A few days ago, I was responsible for dragging a dark cloud of depression over the head of one of the nicest, most affable, trusting ‘gentle-men’ I know; a retired Head teacher, whom I sometimes meet up with at conferences.
As we sat there waiting for the conference to begin, we got talking about economics, and the importance to the current generation of ‘the bank of mum and dad’, and he was rather surprised when I made the claim that it was a pity that this wouldn’t be open to any future generations for the vast majority of people. He asked me why not, and I explained my thesis to him, by the end of which, as he was saying uncharacteristically “My God, how depressing”, I did make the offer that, as we were a couple of stories up, maybe we should open the window and both jump together.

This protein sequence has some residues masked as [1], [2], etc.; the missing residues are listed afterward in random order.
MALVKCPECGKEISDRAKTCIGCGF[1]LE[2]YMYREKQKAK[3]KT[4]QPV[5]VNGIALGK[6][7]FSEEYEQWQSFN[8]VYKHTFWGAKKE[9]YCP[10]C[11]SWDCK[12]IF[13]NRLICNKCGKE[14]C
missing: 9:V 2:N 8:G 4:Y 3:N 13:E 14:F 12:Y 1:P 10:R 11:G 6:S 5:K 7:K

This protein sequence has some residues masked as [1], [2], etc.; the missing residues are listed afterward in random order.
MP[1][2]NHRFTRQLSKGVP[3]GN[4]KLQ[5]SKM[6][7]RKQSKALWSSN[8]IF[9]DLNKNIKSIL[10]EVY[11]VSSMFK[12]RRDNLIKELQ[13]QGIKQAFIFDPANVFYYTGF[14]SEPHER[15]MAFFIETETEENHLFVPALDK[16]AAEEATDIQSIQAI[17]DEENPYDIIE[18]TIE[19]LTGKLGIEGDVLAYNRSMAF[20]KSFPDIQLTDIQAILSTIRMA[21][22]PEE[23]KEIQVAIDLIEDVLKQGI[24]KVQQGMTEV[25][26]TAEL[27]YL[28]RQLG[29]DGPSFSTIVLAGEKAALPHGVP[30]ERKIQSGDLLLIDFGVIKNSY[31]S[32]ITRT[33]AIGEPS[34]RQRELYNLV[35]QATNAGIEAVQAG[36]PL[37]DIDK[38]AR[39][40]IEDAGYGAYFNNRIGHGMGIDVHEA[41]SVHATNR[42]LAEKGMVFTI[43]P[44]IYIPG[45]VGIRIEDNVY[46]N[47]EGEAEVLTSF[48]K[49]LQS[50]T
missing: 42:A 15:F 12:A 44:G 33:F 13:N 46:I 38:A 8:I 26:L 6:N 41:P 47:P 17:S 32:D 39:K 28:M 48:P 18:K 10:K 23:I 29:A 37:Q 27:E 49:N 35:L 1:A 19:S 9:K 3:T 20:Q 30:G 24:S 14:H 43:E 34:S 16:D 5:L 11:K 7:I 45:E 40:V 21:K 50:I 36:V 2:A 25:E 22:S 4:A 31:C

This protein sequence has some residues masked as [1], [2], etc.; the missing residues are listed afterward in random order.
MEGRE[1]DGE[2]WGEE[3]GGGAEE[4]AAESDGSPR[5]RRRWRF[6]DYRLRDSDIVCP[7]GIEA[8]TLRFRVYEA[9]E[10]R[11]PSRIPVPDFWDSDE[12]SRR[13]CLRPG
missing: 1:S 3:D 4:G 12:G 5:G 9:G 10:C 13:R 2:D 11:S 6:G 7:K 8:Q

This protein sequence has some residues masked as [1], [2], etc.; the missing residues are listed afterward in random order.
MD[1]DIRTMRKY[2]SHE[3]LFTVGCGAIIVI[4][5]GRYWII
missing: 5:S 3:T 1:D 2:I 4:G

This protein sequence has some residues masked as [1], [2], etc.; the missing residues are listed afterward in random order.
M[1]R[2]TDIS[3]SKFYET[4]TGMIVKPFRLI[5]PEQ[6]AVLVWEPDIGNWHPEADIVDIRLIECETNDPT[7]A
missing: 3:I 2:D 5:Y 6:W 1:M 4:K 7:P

My idea to him went something like this; ‘the bank of mum and dad’ is only viable when ‘mum and dad’ have the opportunity to get some collateral behind them, which they can pass on to their kids; ‘mum and dad’ have, in the past, traditionally built up collateral by buying a house that they could afford, normally on marriage, and seeing that house steadily rise in value over the years; as the mortgage was not too high, they found that as the years passed, they had more disposable income that they could put away. They may have been to college or university, or may not, but they did not start off their working life saddled with a hideous amount of debt hanging over their heads. ‘Mum and dad’ were masters of their own destiny, deciding what to do for their own kids’ wellbeing when the kids came along, whether to work full-part-or home-time, because the mortgage was still ticking along at a reasonable level, on a property that was not taking up the vast majority of their income. They were in a position to, in the main, help their kids out should the need arise, but ‘mum and dad’ didn’t expect that they would have to, because their kids, in their turn, would get their own affordable place to live, and ‘mum and dad’ could look forward to a comfortable retirement, safe in the knowledge that their kids were okay.